The new course represents a radical departure from the old, not only in content but also in principle. Institutions can apply to the Law Society for approval to devise and operate tbeir own courses, subject to the society's supervision. This gives the participating universities and colleges - currently 31 in all - new freedom and control.
The result is likely to be wide variation in style, content and quality. University students about to enter the final year of their law degree have a wider range of options than their predecessors and will need to look carefully at the various prospectuses before making their choice.
Unfortunately, they will not receive much help in their decision-making from the Law Society. Despite conducting a thorough monitoring exercise of all the LPCs over the past academic year, the society has decided not to release detailed results and comparisons. Its report -
due out in October - will instead look at the course in general rather than at the efforts of individual participating institutions.
'It would not be fair for the Law Society to suggest preferences,' says the society's head of education, Nick Saunders. 'What students have to bear in mind is that it is early days and that different courses are right for different students. Some place more emphasis on the commercial side, some on legal aid work. Some are at universities, others at colleges of law. There are a whole host of factors that have to be taken into account.'
The society would not divulge which courses received its commendation this year. The Independent understands, however, that there were only two: the Nottingham Law School at Nottingham Trent University and the University of the West of England in Bristol. Despite the close connection between the Law Society and the College of Law - a number of senior officers at the society, including the president and the vice-
president, are governors of the college - none of the college's four centres received a commendation.
A quick trawl among students who have just completed the first LPC reveals varying levels of satisfaction. There was, however, almost universal praise for the innovatory practical skills element of the course. This consists of work on research, drafting, interviewing, advocacy and negotiating. Liz Hay, about to take up a traineeship (formerly known as articles) in Cambridge after completing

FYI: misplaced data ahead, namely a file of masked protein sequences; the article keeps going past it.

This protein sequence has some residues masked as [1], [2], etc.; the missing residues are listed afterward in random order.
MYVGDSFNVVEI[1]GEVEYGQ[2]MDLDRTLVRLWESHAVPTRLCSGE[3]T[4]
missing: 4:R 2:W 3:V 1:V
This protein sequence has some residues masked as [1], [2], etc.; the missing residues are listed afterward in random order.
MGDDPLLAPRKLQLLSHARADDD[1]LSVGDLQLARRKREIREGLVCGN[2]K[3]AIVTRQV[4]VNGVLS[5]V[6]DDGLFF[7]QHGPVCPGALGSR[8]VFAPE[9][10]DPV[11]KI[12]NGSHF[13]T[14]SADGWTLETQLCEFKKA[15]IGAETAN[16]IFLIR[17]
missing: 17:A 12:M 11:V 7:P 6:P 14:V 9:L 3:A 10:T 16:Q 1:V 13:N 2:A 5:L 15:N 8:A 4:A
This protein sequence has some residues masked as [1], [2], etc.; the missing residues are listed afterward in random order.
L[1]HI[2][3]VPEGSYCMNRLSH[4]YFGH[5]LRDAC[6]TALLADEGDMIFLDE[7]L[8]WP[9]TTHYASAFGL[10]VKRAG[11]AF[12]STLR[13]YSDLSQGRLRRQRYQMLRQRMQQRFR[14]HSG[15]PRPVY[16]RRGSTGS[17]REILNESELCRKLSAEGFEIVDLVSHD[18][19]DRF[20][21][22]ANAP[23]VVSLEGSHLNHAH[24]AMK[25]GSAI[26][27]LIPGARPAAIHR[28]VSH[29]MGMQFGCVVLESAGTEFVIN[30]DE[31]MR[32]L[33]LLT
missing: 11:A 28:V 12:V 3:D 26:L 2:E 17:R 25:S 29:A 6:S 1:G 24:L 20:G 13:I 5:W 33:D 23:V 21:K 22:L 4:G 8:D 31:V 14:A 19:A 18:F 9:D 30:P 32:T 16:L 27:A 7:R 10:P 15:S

her LPC at Nottingham Trent, believes the skills element was probably the most valuable aspect of the course.
'I would have wallowed around in articles without it,' she asserts. 'It gave me the tools to use for good tactics. For example, the writing and drafting work explained how to phrase things clearly in plain English that non-
lawyers would understand. Without it, I would not have
had a clue. The whole course was very practical and down to earth, whereas the degree course involved a lot of theorising about the law. This has made me much more relaxed and confident about my articles. It has been a good bridge between university and work.'
Robert Hunter, who studied at Kings College and the College of Law in London, is less certain about the value of
the course, including the skills element. 'I think most of the skills are things law students would have acquired during the course of their job applications and interviews,' he says. 'It might have been more useful if the skills had been integrated into the rest of the course. In articles much time is taken up researching points of law. But on the course, research was handled as a separate subject with no
attempt during the rest of the year to encourage us to use the methods we had learned. The teaching was entirely different from university, where you would look up cases and from this develop an understanding of the law.
'There was too much emphasis on what was and was not in the exams and subjects mentioned in the prospectus which were not in the exam hardly got any time. I suppose I found the teaching rather patronising and mechanical.'
Teaching styles and methods were criticised by a number of students. Katie Rimer, who went from St Catherine's Oxford to the College of Law in Guildford, found classes of 60 too large. 'You could get away with doing nothing,' she says. 'We did have smaller groups and they were much better.'
Katie senses uncertainty and confusion among students and teaching staff. The same tutors who had made the common professional examination the previous year 'fantastic' seemed to be floundering with the new LPC. 'I would have preferred a more formal structure of lectures rather than the large groups, where we seemed to
spend a lot of time doing nothing. I think the tutors were still trying to find their feet.'
Angela Kirkham, about to join Saunders Sobell, a firm of solicitors in Holborn, central London, after taking her LPC at the College of Law, believes some restructuring of the course is necessary. 'During the third term, when we took our options, some students found themselves travelling into the centre of London for just one hour of lectures in a day. Some courses had so much material you could not possibly absorb it all, and on others, the tutors were struggling to fill the lecture time.'
Angela would like to see the LPC run on a day-release basis during articles. Other students felt it could be telescoped into a nine-to-five day over six months. One suggested larger firms might like to operate the course in-house using their own staff.
The Law Society declares itself satisfied with the first year of the LPC. 'We are very happy with the way things have gone,' says Nick Saunders. 'Where appropriate, we have made suggestions to the course providers as to how things can be improved, and no doubt these will be taken on board for next year.'
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